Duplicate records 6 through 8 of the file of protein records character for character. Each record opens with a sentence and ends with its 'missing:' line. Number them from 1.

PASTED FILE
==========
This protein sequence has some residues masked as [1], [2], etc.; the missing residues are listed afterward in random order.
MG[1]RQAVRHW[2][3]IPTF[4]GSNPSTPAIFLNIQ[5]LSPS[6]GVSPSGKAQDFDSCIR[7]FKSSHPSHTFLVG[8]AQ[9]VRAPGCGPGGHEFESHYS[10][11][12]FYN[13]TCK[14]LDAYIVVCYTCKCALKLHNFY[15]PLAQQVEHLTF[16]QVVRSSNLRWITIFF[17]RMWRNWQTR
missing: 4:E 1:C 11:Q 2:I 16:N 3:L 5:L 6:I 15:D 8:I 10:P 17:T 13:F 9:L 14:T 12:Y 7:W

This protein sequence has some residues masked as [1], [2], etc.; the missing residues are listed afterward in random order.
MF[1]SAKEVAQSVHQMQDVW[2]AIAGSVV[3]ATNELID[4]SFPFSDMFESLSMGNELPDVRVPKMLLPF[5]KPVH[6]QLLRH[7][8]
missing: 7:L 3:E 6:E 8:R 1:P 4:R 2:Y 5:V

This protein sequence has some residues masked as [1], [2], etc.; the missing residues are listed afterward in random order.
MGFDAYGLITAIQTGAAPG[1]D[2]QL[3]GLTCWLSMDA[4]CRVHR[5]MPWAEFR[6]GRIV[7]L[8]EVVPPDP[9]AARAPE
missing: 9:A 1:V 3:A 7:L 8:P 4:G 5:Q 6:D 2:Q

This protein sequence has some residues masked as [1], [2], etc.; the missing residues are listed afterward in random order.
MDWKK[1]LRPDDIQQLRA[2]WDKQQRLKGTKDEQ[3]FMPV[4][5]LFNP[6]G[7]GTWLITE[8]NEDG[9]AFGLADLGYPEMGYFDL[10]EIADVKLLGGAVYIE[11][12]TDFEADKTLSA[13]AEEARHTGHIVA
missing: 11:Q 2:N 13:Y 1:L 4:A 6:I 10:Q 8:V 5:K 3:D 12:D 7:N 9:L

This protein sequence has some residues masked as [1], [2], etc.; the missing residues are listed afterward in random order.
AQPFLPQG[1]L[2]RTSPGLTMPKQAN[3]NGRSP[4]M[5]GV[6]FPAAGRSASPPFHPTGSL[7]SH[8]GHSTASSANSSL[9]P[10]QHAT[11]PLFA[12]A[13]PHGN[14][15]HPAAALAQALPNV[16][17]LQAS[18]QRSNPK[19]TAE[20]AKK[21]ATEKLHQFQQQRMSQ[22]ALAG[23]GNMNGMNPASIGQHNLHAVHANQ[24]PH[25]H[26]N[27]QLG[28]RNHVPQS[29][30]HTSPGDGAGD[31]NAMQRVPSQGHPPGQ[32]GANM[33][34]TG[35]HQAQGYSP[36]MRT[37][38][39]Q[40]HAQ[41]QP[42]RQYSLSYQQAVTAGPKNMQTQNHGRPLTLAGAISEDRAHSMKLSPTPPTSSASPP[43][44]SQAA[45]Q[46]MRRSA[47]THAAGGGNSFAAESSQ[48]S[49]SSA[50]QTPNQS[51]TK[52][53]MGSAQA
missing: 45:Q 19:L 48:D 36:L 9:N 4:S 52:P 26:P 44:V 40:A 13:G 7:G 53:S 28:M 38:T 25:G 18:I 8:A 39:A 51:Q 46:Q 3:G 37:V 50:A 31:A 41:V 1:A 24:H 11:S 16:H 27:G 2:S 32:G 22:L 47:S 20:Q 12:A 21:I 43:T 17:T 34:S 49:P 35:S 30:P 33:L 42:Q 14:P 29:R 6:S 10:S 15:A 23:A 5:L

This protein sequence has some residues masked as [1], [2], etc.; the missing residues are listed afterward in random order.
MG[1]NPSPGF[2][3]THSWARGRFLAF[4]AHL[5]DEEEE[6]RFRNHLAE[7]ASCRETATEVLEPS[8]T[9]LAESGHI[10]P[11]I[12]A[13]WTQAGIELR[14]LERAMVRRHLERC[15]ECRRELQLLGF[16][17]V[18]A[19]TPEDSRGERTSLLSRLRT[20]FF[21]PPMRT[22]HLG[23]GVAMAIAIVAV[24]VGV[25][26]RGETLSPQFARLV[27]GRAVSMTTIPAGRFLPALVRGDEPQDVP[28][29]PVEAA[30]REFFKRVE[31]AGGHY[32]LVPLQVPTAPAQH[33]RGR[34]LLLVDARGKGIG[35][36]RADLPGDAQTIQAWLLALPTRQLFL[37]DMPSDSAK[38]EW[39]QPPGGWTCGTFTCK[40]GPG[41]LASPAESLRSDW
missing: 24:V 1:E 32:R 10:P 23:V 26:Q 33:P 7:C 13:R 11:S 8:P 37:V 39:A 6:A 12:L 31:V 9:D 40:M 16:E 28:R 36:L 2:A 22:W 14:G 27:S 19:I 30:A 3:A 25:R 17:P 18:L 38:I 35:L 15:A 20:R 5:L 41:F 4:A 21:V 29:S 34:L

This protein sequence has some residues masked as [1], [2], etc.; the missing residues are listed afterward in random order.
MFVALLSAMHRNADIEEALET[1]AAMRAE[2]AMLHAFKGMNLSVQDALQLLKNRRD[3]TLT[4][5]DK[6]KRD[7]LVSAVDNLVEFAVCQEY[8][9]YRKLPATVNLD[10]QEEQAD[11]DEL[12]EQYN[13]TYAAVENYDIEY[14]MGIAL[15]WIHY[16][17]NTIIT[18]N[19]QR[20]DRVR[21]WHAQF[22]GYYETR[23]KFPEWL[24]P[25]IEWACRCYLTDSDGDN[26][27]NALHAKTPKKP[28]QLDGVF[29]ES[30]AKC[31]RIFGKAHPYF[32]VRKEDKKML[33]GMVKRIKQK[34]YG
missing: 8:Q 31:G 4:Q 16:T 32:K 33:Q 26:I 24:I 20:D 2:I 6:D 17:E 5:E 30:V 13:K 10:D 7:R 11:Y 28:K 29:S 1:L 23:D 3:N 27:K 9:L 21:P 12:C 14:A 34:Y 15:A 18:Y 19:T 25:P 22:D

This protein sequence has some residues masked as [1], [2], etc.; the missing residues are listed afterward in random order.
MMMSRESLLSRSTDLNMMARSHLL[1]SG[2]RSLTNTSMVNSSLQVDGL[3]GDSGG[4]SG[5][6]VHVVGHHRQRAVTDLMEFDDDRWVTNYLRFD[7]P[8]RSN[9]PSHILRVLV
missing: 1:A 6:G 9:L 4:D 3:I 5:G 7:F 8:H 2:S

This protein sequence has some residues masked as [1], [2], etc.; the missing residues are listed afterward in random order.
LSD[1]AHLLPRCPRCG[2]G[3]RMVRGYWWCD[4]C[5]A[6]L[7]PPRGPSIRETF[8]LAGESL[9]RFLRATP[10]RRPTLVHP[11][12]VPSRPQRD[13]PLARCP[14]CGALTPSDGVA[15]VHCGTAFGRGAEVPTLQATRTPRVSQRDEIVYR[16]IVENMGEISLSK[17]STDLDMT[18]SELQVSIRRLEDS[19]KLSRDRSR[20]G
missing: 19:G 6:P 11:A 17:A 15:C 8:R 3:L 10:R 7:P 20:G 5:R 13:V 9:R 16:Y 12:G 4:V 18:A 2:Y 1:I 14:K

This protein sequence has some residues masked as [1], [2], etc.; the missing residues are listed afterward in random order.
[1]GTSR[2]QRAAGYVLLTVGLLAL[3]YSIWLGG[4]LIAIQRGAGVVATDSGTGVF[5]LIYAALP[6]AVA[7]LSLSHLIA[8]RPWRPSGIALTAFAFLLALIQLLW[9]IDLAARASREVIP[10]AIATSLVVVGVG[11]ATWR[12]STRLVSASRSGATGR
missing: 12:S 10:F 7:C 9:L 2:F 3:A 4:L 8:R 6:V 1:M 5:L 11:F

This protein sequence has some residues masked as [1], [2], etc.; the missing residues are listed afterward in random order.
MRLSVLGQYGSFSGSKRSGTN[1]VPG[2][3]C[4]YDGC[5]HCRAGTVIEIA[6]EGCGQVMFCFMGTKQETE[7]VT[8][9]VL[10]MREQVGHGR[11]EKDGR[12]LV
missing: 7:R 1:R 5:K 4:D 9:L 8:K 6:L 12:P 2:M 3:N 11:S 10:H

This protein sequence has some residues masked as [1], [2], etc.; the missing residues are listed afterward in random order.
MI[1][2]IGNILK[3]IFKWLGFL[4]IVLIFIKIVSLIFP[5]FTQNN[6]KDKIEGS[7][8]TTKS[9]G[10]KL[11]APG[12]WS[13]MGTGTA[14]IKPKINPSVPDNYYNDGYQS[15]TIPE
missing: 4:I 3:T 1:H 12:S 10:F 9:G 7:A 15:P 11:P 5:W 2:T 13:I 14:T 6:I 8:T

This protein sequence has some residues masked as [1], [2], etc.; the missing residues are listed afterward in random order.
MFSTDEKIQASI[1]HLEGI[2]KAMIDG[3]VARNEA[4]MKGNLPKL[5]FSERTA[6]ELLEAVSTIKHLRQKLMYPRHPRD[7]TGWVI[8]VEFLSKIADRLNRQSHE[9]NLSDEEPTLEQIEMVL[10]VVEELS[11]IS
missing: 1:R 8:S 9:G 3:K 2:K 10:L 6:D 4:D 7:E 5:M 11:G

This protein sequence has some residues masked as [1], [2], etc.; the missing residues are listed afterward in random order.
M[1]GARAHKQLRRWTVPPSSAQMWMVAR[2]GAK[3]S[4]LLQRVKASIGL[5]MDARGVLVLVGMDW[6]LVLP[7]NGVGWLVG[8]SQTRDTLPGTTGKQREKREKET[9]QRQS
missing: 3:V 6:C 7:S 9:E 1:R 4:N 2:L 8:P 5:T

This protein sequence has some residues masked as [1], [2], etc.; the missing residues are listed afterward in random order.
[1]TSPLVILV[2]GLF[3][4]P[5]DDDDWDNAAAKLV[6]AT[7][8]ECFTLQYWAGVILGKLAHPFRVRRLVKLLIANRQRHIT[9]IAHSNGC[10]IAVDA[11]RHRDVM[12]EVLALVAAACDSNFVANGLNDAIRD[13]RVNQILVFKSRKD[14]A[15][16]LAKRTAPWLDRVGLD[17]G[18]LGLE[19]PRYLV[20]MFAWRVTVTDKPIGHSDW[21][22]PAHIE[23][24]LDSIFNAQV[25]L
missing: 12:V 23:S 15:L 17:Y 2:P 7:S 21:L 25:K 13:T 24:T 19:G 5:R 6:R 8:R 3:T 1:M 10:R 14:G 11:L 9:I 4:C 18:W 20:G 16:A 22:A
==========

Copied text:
This protein sequence has some residues masked as [1], [2], etc.; the missing residues are listed afterward in random order.
MG[1]NPSPGF[2][3]THSWARGRFLAF[4]AHL[5]DEEEE[6]RFRNHLAE[7]ASCRETATEVLEPS[8]T[9]LAESGHI[10]P[11]I[12]A[13]WTQAGIELR[14]LERAMVRRHLERC[15]ECRRELQLLGF[16][17]V[18]A[19]TPEDSRGERTSLLSRLRT[20]FF[21]PPMRT[22]HLG[23]GVAMAIAIVAV[24]VGV[25][26]RGETLSPQFARLV[27]GRAVSMTTIPAGRFLPALVRGDEPQDVP[28][29]PVEAA[30]REFFKRVE[31]AGGHY[32]LVPLQVPTAPAQH[33]RGR[34]LLLVDARGKGIG[35][36]RADLPGDAQTIQAWLLALPTRQLFL[37]DMPSDSAK[38]EW[39]QPPGGWTCGTFTCK[40]GPG[41]LASPAESLRSDW
missing: 24:V 1:E 32:R 10:P 23:V 26:Q 33:P 7:C 13:R 11:S 8:P 37:V 39:A 6:A 12:L 31:V 9:D 40:M 16:E 28:R 36:L 2:A 22:W 14:G 27:S 19:I 30:A 3:A 25:R 17:P 18:L 38:I 35:L 15:A 20:R 5:L 41:F 4:A 21:V 29:S 34:L

This protein sequence has some residues masked as [1], [2], etc.; the missing residues are listed afterward in random order.
MFVALLSAMHRNADIEEALET[1]AAMRAE[2]AMLHAFKGMNLSVQDALQLLKNRRD[3]TLT[4][5]DK[6]KRD[7]LVSAVDNLVEFAVCQEY[8][9]YRKLPATVNLD[10]QEEQAD[11]DEL[12]EQYN[13]TYAAVENYDIEY[14]MGIAL[15]WIHY[16][17]NTIIT[18]N[19]QR[20]DRVR[21]WHAQF[22]GYYETR[23]KFPEWL[24]P[25]IEWACRCYLTDSDGDN[26][27]NALHAKTPKKP[28]QLDGVF[29]ES[30]AKC[31]RIFGKAHPYF[32]VRKEDKKML[33]GMVKRIKQK[34]YG
missing: 8:Q 31:G 4:Q 16:T 32:K 33:Q 26:I 24:I 20:D 2:I 6:D 17:E 5:E 30:V 13:K 10:D 7:R 11:Y 28:K 29:S 1:L 23:D 3:N 27:K 9:L 21:P 12:C 14:A 34:Y 15:A 18:Y 19:T 25:P 22:D

This protein sequence has some residues masked as [1], [2], etc.; the missing residues are listed afterward in random order.
MMMSRESLLSRSTDLNMMARSHLL[1]SG[2]RSLTNTSMVNSSLQVDGL[3]GDSGG[4]SG[5][6]VHVVGHHRQRAVTDLMEFDDDRWVTNYLRFD[7]P[8]RSN[9]PSHILRVLV
missing: 1:A 6:G 9:L 4:D 3:I 5:G 7:F 8:H 2:S